According to the article, the specific compounds produced by the bugs depends on their developmental stage, and even location.  The researchers raised 14 Walkingsticks and observed the types of defense molecules they produced as they grew.  The bugs they used produced a mixture of anisomorphal and dolichodial as hatchlings and the amount of  dolichodial increased after 2 months.  However, when they reached maturity they stopped producing either anisomorphal or dolichodial, and produced peruphasmal exclusively.  As adults, other populations of walkingsticks produce anisomorphal, or a mixture of anisomorphal and peruphasmal.  None of the adults produce dolichodial.

I'm a chemist, I don't know what all this means.  Something seems to happen at 2 months that changes the amount of  dolichodial they produce.  And something else happens when they reach maturity that they stop producing dolichodial.  It's interesting that adults produce one or both molecules that have the aldehydes on opposite sides of the ring - and the compound produced only by the immature insects is the compound with both aldehydes on the same side of the ring.

Dossey, A., Walse, S., & Edison, A. (2008). Developmental and Geographical Variation in the Chemical Defense of the Walkingstick Insect Anisomorpha buprestoides Journal of Chemical Ecology, 34 (5), 584-590 DOI: 10.1007/s10886-008-9457-8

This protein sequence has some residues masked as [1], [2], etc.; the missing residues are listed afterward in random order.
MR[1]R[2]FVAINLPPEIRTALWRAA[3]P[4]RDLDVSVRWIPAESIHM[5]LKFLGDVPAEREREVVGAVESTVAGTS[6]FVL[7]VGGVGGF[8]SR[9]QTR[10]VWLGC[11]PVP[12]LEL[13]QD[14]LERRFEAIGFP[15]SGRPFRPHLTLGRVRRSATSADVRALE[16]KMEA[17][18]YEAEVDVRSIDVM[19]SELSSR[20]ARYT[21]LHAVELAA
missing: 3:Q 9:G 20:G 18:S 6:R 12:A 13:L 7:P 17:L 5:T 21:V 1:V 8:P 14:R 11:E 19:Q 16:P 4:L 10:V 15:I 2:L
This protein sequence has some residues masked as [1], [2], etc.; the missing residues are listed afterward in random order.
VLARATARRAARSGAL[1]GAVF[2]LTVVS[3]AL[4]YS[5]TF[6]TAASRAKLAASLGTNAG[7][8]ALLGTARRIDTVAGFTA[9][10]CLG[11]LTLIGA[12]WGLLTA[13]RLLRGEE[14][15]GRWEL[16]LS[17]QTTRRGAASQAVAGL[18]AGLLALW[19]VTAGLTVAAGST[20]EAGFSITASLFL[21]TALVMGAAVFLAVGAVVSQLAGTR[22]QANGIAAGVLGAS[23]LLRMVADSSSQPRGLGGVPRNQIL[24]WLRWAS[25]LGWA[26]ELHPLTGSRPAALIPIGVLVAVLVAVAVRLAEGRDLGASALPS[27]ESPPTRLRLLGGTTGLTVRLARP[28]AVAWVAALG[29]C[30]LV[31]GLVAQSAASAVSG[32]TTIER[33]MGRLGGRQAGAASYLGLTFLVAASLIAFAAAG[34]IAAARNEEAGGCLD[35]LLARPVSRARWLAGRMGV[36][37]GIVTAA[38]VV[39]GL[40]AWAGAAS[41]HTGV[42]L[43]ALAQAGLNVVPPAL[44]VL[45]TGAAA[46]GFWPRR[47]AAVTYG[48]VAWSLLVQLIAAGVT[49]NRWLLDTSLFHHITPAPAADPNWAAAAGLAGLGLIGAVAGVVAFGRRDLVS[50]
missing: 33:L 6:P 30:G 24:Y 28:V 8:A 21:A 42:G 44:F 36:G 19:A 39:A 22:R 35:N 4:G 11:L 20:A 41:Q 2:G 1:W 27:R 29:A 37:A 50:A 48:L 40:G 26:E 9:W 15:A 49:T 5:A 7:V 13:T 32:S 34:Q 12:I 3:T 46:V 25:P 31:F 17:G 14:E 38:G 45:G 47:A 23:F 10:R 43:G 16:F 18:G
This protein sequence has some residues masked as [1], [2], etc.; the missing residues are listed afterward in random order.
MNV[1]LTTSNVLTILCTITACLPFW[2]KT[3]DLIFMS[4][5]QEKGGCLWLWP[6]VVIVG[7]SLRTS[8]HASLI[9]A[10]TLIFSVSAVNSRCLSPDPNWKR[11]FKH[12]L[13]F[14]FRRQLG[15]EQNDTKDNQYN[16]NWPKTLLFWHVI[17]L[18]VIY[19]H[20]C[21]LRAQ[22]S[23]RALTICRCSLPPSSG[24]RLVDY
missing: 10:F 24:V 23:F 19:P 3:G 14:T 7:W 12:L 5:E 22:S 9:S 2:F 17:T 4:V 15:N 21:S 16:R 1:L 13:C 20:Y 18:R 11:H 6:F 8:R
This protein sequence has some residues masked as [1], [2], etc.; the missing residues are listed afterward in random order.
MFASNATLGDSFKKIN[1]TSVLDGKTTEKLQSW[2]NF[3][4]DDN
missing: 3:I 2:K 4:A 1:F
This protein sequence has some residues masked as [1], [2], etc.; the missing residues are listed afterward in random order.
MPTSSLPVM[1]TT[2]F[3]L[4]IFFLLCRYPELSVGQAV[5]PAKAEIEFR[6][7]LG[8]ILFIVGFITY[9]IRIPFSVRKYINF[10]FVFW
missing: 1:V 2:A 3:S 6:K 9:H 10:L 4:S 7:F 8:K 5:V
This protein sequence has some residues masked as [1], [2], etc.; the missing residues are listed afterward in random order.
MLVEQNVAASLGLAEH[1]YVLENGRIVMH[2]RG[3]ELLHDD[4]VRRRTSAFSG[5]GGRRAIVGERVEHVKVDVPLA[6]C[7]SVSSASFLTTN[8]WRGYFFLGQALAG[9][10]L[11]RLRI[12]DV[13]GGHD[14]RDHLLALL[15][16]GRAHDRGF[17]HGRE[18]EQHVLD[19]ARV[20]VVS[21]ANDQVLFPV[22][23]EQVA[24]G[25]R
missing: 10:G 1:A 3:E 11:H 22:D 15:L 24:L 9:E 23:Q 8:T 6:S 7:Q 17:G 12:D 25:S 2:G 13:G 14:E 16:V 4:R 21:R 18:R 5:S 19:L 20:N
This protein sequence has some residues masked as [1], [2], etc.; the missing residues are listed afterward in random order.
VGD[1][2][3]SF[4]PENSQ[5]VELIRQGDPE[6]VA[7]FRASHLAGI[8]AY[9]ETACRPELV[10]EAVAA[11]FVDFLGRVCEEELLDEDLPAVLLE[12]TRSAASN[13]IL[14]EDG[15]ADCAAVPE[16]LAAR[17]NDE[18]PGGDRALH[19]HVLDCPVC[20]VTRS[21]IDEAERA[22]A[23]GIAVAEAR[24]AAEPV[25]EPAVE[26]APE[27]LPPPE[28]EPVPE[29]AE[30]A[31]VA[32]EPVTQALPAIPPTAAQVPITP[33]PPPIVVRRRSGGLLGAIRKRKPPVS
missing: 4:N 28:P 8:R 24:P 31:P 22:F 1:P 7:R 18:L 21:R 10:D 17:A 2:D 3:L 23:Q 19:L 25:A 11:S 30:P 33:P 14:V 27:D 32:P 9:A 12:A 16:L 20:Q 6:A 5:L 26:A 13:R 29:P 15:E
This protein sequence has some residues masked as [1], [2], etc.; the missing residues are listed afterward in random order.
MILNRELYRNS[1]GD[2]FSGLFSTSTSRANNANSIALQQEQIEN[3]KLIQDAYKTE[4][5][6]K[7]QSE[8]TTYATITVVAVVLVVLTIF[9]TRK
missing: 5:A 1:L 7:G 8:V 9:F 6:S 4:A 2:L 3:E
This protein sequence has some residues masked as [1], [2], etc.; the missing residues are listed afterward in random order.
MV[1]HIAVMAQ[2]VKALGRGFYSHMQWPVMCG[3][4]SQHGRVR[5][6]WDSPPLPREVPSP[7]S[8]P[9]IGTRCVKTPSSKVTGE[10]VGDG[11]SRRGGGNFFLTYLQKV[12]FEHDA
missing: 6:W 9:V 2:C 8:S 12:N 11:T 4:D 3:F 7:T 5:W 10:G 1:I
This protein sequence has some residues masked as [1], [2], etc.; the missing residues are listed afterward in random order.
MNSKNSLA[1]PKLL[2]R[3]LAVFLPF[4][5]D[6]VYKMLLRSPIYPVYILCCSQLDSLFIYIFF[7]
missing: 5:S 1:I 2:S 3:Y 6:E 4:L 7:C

Friday, September 18, 2009

Reactions Using Iodine Azide without Explosions

How do you carry out organic synthesis when the reagent has a tendency to blow up?  Brandt and Wirth constructed a microreactor to do the job.  In this case, one of the main benefits of a microreactor is that very small amounts of material are needed.  Once the reactants were mixed, they passed through a capillary with a volume of 0.196 mL where they were heated to promote the reaction.

The reaction of interest was between iodine azide and various derivatives of benzaldehyde.  Under these conditions, the weak iodine - nitrogen bond breaks and the reaction involves a free radical mechanism. The aldehyde Hydrogen gets abstracted and the resulting radical reacts with iodine azide to give an acyl azide and more Iodine atoms to continue the radical chain reaction.

The resulting Acyl Azide then undergoes a Curtius Rearrangement when heated.  N2 leaves, the benzene ring migrates from the carbonyl carbon to the first nitrogen, and a lone pair on the first nitrogen forms a pi-bond with the carbonyl carbon (replacing the bond from the benzene ring.) This produces an Isocyanate, which is quite reactive towards nucleophiles.  With excess azide ions present, the isocyanate reacts with a second azide ion (via an ionic mechanism this time) to produce the final product - a carbamoyl azide.

They don't report any explosions, but otherwise seem to have had disappointing results.  The reaction did work, but it was rather slow and gave low yields.  The yield did improve if they first distilled the benzaldehyde before the reaction, but it was still low.

Brandt, J., & Wirth, T. (2009). Controlling hazardous chemicals in microreactors: Synthesis with iodine azide Beilstein Journal of Organic Chemistry, 5 DOI: 10.3762/bjoc.5.30

Thursday, September 17, 2009

Amazing Molecule Movie